Labor Department to Change Several Labor Law Regulations

Changes to overtime calculations, job training program funding, and the Family Medical Leave Act (FMLA) are all in the works as the Bush Administration’s Labor Department (DOL) listens primarily to the concerns of businesses instead of workers and moves to change several decades-old employment regulations. (See AP story.) Most people are surprised to find out that there is no legal limit to the amount of overtime an employee can be asked to work in most circumstances (your state law or union contract may limit overtime, but overtime is not limited under federal law). The only disincentive that exists to prevent employers from requiring employees to work limitless amounts of overtime is the requirement that employees who work more than 40 hours in a workweek be paid time-and-a-half. (See DOL Overtime Pay page.) Proposed changes, however, will make many more employees exempt from overtime pay requirements. While it is clear that the laws determining who is exempt from overtime have become outdated and overly complicated and confusing, the solution is not to make fewer employees eligible to earn overtime. One bright spot (and perhaps the only one) in the proposed regulations is that the lowest monetary threshhold for who is exempt from overtime pay will be increased, so that more lower-wage workers will potentially be eligible for overtime pay. Other changes appear to be in the works regarding the Family & Medical Leave Act. In the story cited above, it appears that employers want leave for the birth or adoption of a child to be eliminated from the FMLA, as well as some weakening of the intermittent leave provisions. (For more FMLA information, see the Workplace Fairness FMLA page.) It appears the so-called “family-friendly” policies of this Administration will only extend so far, if the rumored changes, expected to be made available for public comment in March, actually take place. Stay tuned for more on this topic.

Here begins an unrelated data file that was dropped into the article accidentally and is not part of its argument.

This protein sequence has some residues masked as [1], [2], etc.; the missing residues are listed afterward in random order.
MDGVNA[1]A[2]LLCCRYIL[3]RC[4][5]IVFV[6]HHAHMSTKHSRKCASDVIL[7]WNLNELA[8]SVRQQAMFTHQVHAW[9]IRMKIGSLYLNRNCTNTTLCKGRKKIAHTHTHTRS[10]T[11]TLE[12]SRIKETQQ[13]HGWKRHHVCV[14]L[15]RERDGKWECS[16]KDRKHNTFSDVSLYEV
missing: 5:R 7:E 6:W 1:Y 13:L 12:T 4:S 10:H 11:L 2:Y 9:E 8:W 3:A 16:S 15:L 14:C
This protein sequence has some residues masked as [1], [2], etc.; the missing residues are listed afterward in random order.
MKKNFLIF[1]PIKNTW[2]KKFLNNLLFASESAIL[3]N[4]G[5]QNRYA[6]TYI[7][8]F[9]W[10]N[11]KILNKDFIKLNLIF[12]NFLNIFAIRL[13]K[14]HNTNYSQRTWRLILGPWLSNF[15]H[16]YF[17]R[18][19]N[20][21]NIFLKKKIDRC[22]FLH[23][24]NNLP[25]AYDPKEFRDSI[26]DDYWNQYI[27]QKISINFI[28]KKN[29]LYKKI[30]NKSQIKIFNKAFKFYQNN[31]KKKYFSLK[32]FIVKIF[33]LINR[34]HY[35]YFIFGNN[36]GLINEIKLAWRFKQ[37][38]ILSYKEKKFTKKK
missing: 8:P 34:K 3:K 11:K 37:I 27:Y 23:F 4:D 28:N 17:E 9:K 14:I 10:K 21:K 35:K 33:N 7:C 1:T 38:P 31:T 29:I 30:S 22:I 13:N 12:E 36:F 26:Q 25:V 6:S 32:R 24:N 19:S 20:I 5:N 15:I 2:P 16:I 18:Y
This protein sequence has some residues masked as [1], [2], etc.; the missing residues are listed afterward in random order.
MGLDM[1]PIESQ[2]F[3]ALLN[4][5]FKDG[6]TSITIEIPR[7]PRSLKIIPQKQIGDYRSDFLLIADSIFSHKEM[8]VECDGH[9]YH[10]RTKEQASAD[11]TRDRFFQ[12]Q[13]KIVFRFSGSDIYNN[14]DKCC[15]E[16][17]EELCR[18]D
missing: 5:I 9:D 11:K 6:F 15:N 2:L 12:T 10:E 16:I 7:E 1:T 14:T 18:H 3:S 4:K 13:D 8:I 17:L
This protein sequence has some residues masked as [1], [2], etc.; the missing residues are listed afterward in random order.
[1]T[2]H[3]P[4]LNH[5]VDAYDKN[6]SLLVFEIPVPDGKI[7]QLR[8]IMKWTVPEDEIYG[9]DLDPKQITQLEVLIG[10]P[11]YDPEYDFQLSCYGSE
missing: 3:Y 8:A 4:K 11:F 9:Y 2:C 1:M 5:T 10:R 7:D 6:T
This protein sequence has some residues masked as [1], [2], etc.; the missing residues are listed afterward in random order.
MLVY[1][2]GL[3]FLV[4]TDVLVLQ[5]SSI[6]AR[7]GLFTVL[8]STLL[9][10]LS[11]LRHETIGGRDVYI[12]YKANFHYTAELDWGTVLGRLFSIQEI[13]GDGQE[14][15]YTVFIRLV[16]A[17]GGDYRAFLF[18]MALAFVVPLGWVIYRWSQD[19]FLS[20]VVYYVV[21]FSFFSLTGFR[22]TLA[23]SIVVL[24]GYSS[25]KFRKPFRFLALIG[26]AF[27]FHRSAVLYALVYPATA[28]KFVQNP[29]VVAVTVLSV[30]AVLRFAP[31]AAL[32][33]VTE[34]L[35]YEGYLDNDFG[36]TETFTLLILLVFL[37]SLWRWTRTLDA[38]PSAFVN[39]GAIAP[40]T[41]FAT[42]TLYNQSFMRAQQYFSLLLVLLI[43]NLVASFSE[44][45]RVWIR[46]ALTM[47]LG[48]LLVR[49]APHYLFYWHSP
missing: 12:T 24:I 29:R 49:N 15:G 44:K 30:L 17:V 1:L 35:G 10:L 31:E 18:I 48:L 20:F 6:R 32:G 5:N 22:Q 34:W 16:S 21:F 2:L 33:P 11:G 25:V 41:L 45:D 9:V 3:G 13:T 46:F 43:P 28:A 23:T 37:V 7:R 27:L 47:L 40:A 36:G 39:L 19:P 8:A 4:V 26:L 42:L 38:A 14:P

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Madeline Messa

Madeline Messa es estudiante de tercer año en la Facultad de Derecho de la Universidad de Siracusa. Se licenció en Periodismo en Penn State. Con su investigación jurídica y la redacción de Workplace Fairness, se esfuerza por dotar a las personas de la información que necesitan para ser su mejor defensor.